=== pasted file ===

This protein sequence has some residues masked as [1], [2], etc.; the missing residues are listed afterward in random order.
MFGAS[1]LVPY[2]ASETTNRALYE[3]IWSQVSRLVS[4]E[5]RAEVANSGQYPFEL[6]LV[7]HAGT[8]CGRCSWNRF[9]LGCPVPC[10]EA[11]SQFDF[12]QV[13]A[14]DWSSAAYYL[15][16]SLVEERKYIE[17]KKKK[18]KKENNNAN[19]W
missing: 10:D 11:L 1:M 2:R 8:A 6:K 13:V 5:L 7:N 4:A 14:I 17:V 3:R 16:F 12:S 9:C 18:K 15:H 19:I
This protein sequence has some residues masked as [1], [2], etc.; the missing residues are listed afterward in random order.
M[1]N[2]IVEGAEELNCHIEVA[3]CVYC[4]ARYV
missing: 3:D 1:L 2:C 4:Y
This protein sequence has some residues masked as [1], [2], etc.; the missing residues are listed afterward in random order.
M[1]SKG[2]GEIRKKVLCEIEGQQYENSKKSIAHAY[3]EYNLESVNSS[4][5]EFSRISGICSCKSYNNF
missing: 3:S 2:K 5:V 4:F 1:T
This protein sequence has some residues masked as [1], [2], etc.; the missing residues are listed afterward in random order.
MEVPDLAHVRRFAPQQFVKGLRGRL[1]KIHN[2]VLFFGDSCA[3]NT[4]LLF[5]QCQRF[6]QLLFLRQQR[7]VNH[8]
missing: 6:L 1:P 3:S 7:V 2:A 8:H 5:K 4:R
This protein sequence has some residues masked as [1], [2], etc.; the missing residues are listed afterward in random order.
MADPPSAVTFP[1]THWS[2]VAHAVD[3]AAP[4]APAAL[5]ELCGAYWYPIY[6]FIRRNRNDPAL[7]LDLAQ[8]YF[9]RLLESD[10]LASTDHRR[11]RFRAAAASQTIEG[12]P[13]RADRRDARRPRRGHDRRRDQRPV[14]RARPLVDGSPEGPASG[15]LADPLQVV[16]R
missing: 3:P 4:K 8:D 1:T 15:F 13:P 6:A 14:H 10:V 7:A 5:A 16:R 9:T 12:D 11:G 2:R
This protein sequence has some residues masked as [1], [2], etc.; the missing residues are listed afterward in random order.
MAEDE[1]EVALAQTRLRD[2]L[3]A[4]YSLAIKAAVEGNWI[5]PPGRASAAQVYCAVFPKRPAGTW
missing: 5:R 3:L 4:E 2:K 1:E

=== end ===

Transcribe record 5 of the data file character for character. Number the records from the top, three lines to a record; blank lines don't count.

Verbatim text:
This protein sequence has some residues masked as [1], [2], etc.; the missing residues are listed afterward in random order.
MADPPSAVTFP[1]THWS[2]VAHAVD[3]AAP[4]APAAL[5]ELCGAYWYPIY[6]FIRRNRNDPAL[7]LDLAQ[8]YF[9]RLLESD[10]LASTDHRR[11]RFRAAAASQTIEG[12]P[13]RADRRDARRPRRGHDRRRDQRPV[14]RARPLVDGSPEGPASG[15]LADPLQVV[16]R
missing: 3:P 4:K 8:D 1:T 15:F 13:P 6:A 14:H 10:V 7:A 5:A 16:R 9:T 12:D 11:G 2:R